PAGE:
Community revival and the artist retreat

Last weekend I came across a property in Hazelton, Kansas that seems like it would work very well for an artist retreat. It’s a very large building that was most recently either a farm implement or oil well supplier from what I can tell. The 1948 concrete structure — from what I can tell it would be best described as Mid-Century Modern — seems to be a organized maze of a five bedroom living space nestled in the midst of a series of garages and open spaces.

It’s exciting to find properties like this in light of the retreat idea, especially ones that seem within some kind of financial reach (best scenario would be if the property was donated to the effort, probably after we receive 501(c)(3) status although not necessarily). My wife will tell you I become obsessed when I find certain spaces that serve certain functions, which is probably a fair assessment.

But this post isn’t about the building in Hazelton. It’s about the community of Hazelton.

Hazelton, Kansas is a very small community (roughly 130 people) about an hour southwest of Wichita. It’s the type of place most people can’t ever imagine moving to, the type of town that’s dying off in America. From what I can tell in Google Maps, most of the downtown buildings (about 10 of them, seemingly well kept) are vacant. A water tower stands over a green space and what appears to be a water treatment facility lies east of its guard; a highway and railway pass by to the west.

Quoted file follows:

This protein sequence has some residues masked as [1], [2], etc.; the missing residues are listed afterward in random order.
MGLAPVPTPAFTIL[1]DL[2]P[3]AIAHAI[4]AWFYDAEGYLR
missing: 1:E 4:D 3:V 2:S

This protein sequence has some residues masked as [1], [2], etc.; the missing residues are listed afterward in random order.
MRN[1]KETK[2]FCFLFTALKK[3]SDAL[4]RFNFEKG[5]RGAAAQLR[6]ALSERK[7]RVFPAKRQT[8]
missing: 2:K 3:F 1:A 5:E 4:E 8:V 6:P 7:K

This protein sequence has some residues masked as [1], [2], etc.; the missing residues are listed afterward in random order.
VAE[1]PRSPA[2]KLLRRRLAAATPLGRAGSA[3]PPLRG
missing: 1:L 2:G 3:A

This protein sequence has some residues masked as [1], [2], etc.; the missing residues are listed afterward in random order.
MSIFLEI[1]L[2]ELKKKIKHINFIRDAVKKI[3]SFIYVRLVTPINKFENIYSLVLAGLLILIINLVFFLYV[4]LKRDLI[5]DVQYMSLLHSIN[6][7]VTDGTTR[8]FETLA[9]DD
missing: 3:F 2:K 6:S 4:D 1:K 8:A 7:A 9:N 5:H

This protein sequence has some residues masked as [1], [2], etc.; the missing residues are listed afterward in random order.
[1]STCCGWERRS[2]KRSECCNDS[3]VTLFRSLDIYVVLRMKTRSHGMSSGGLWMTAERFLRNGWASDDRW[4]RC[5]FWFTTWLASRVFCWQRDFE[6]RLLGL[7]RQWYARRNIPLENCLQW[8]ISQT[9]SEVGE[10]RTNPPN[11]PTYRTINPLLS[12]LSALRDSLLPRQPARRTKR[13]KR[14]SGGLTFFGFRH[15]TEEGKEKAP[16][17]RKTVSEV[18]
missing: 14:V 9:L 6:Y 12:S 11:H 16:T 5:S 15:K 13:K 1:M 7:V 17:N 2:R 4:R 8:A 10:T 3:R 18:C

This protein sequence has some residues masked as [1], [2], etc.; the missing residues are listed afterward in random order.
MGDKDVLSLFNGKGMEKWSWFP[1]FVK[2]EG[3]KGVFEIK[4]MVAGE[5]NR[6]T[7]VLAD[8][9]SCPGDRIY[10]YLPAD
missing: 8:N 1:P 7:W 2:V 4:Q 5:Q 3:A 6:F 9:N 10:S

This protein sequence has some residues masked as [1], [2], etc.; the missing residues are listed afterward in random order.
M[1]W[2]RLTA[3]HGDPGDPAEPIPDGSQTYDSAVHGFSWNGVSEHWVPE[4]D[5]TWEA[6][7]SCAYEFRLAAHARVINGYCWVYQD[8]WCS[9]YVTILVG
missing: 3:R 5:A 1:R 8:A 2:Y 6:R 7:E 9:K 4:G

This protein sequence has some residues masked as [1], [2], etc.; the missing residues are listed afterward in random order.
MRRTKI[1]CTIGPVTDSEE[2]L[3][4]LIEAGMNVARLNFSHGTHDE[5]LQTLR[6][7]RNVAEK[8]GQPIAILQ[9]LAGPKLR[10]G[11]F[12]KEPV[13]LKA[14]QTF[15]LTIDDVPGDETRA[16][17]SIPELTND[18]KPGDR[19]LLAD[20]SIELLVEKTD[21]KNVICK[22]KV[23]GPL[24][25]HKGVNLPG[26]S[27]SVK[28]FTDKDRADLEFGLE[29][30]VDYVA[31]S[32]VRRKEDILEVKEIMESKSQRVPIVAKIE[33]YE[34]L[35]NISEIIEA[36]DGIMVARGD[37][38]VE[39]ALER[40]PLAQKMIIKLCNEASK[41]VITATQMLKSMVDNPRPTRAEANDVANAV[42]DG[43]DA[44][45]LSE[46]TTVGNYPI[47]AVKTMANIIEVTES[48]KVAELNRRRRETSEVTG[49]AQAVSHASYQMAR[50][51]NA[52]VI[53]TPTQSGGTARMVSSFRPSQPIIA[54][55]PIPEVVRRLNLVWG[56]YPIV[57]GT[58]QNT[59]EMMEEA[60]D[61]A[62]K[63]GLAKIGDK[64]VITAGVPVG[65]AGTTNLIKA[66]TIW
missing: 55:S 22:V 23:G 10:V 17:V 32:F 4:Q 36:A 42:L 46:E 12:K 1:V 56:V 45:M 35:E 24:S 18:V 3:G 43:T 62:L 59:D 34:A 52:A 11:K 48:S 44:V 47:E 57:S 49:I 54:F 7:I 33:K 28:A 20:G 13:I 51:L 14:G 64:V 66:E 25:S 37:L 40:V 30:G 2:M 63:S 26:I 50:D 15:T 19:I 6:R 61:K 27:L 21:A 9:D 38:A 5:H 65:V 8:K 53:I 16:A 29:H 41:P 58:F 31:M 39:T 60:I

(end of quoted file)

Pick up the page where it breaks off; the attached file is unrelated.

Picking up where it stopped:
This isn’t the kind of place I would expect to end up in, although the vacant schoolhouse idea could also land the retreat in a similarly tiny town. However, as happens when new ideas present themselves, I’ve found myself daydreaming of what Hazelton might become with an infusion of the arts.

How could the retreat I’m imagining help revitalize this small community? Granted, it’s not going to be the kind of economic boon many of these rural places generally hope for. It won’t be a factory with 50 jobs, but it might (on the high end) employ five people part-time. Instead I’m wondering how an arts related institution can give back to the place that it’s in, large or small. In the case of small, in the case of Hazelton, Kansas, the impact could at least appear more significant than in a larger city.

In my daydream, the retreat is able to employ a few part-time employees (eventually). It hopes to help put the presumably vacant downtown buildings to some good use, even if it’s not installing regular businesses. Maybe one of them becomes a community space available for birthday parties or community wide Thanksgiving celebrations or occasional gallery spaces for movies, music, theater and other art exhibitions. Maybe one of them is transformed into a place where a person with a passion for food cooks a monthly meal for anyone who wants to come. I’d like to see a bonafide park — I don’t think there is one from what I can tell, again from Google Maps — and sidewalks with decorative streetlamps along Main Street from the highway to downtown (donated to the community by the retreat, if God were to ever bless the retreat with such ability).